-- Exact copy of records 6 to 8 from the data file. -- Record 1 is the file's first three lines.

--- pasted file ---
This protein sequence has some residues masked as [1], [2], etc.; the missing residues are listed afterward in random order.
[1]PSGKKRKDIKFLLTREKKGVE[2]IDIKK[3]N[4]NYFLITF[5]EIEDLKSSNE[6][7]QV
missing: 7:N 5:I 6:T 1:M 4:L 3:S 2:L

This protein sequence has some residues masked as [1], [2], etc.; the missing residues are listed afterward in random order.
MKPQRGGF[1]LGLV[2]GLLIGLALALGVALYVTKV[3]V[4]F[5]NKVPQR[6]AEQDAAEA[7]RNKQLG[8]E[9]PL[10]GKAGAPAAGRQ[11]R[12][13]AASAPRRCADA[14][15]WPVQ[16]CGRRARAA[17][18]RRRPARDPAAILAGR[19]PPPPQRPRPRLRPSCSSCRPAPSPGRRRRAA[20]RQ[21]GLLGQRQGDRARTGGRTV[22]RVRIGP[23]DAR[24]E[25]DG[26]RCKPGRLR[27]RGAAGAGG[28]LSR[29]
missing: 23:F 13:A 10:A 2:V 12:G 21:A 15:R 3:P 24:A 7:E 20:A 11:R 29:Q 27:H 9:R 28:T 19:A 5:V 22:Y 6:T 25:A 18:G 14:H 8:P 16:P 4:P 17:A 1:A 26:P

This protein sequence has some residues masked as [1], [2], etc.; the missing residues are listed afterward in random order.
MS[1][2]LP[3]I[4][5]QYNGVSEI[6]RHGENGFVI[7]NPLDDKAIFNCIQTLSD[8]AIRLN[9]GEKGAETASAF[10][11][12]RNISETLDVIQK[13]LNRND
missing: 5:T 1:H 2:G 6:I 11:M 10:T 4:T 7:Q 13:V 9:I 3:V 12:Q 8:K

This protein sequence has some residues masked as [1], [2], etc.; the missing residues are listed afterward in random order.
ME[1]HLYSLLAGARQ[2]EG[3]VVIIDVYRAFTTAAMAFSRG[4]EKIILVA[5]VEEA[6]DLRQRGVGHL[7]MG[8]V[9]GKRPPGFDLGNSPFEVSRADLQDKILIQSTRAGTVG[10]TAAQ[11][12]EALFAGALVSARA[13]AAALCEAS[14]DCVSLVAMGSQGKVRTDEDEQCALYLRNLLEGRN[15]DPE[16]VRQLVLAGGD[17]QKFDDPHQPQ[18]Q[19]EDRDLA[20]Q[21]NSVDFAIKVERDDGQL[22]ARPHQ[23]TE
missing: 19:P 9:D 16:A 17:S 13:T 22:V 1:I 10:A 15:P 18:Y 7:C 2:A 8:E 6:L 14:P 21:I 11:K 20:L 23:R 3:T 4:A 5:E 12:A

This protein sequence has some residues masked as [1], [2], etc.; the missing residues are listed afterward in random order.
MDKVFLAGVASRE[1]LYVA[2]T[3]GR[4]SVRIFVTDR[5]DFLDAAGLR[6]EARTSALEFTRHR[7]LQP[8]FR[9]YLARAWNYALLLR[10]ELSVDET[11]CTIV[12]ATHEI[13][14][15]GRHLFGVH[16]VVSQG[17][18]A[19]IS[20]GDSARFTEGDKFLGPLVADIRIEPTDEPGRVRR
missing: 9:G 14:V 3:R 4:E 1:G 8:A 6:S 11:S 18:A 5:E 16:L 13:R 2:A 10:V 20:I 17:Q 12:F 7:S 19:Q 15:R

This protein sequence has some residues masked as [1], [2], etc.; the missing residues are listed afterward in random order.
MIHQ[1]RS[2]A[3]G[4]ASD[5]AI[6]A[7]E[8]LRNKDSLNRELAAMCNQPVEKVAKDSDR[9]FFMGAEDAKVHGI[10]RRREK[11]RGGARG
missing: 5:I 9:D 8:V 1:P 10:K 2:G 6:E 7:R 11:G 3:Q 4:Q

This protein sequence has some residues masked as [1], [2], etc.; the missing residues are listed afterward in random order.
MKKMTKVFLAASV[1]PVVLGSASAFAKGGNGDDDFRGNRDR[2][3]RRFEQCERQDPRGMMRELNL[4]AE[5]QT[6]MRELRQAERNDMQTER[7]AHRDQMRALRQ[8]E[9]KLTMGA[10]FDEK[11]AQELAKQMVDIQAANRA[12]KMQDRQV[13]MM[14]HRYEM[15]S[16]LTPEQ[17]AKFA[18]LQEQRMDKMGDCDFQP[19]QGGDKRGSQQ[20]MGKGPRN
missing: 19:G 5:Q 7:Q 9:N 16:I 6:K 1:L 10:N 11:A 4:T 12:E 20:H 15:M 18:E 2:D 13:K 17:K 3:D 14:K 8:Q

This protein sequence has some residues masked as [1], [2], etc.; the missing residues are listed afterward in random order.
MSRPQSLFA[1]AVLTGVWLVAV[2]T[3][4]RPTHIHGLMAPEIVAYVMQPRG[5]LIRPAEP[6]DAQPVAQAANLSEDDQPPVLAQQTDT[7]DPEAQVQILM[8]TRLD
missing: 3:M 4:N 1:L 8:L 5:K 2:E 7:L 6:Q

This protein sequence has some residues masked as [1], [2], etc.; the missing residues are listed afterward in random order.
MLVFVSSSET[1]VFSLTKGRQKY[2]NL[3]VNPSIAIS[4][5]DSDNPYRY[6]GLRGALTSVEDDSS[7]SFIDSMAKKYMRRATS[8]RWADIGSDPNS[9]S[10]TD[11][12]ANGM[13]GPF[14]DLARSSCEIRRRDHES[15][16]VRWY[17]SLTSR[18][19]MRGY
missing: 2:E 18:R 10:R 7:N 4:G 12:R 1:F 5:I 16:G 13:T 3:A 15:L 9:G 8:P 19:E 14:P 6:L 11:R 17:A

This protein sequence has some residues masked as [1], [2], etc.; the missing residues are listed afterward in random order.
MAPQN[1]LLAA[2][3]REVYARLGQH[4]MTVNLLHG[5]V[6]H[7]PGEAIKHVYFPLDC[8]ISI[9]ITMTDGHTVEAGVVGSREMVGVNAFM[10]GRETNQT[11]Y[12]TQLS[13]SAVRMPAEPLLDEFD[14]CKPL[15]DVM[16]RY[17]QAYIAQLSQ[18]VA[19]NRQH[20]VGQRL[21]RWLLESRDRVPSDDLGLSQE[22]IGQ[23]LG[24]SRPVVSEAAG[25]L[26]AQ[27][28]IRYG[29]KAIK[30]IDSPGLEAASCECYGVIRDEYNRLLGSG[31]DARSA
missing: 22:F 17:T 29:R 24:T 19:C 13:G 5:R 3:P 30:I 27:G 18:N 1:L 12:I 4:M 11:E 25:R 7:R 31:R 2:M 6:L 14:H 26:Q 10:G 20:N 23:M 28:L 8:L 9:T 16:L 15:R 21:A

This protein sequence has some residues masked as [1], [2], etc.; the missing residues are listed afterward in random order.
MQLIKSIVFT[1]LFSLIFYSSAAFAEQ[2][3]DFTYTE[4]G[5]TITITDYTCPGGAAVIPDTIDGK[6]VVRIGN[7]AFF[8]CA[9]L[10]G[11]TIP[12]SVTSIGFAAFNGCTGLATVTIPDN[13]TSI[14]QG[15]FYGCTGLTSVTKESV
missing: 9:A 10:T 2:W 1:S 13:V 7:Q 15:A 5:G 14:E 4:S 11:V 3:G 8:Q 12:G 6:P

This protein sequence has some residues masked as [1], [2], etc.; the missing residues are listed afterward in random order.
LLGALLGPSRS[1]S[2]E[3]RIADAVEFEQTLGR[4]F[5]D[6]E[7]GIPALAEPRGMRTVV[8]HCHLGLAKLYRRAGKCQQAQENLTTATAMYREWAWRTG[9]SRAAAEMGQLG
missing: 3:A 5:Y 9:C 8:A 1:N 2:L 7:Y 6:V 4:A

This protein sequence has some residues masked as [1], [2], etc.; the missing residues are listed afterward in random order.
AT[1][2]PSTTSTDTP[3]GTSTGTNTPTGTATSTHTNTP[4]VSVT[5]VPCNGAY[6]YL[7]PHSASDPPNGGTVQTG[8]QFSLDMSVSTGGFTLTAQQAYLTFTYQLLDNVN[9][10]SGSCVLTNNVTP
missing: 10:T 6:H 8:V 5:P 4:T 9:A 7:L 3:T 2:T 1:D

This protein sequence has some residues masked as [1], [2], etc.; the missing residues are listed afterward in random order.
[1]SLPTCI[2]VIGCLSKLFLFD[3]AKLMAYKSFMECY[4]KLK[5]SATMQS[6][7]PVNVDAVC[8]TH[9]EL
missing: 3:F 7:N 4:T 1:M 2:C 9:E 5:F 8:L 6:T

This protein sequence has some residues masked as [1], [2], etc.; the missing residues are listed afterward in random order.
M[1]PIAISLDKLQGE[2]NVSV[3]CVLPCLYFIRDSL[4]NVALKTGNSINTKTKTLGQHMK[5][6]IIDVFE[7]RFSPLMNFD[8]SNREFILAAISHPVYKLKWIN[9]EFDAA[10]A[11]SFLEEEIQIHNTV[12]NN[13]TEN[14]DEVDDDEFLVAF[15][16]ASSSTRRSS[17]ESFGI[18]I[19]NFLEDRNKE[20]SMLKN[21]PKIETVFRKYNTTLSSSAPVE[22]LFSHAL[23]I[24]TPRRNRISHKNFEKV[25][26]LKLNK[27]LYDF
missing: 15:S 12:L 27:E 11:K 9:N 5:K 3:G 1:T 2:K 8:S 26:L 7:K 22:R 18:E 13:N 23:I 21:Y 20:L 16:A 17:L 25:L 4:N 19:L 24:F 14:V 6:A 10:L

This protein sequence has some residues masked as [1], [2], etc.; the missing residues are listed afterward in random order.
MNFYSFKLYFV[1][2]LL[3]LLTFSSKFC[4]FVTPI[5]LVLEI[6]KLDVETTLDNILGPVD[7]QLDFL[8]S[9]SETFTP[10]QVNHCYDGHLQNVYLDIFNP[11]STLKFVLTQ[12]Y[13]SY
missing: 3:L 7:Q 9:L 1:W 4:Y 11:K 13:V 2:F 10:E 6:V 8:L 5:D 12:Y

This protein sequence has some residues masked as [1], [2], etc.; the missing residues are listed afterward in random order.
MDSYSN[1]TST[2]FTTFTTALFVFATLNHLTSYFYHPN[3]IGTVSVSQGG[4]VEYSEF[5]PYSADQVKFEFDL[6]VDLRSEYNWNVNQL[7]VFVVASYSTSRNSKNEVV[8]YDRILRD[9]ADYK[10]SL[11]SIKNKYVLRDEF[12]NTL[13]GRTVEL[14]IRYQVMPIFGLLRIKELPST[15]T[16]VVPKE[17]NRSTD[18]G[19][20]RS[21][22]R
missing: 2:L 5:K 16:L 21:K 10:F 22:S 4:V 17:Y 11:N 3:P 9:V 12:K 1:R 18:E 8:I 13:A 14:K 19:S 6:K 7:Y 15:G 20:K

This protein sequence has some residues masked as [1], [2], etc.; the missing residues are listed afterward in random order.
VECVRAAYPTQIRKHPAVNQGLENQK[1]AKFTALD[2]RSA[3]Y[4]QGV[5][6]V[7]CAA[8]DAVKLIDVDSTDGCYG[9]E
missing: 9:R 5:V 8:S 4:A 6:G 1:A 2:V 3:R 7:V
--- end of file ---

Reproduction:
This protein sequence has some residues masked as [1], [2], etc.; the missing residues are listed afterward in random order.
MIHQ[1]RS[2]A[3]G[4]ASD[5]AI[6]A[7]E[8]LRNKDSLNRELAAMCNQPVEKVAKDSDR[9]FFMGAEDAKVHGI[10]RRREK[11]RGGARG
missing: 5:I 9:D 8:V 1:P 10:K 2:G 6:E 7:R 11:G 3:Q 4:Q

This protein sequence has some residues masked as [1], [2], etc.; the missing residues are listed afterward in random order.
MKKMTKVFLAASV[1]PVVLGSASAFAKGGNGDDDFRGNRDR[2][3]RRFEQCERQDPRGMMRELNL[4]AE[5]QT[6]MRELRQAERNDMQTER[7]AHRDQMRALRQ[8]E[9]KLTMGA[10]FDEK[11]AQELAKQMVDIQAANRA[12]KMQDRQV[13]MM[14]HRYEM[15]S[16]LTPEQ[17]AKFA[18]LQEQRMDKMGDCDFQP[19]QGGDKRGSQQ[20]MGKGPRN
missing: 19:G 5:Q 7:Q 9:N 16:I 6:K 1:L 10:N 11:A 4:T 12:E 20:H 15:M 18:E 2:D 13:K 17:K 3:D 14:K 8:Q

This protein sequence has some residues masked as [1], [2], etc.; the missing residues are listed afterward in random order.
MSRPQSLFA[1]AVLTGVWLVAV[2]T[3][4]RPTHIHGLMAPEIVAYVMQPRG[5]LIRPAEP[6]DAQPVAQAANLSEDDQPPVLAQQTDT[7]DPEAQVQILM[8]TRLD
missing: 3:M 4:N 1:L 8:L 5:K 2:E 7:L 6:Q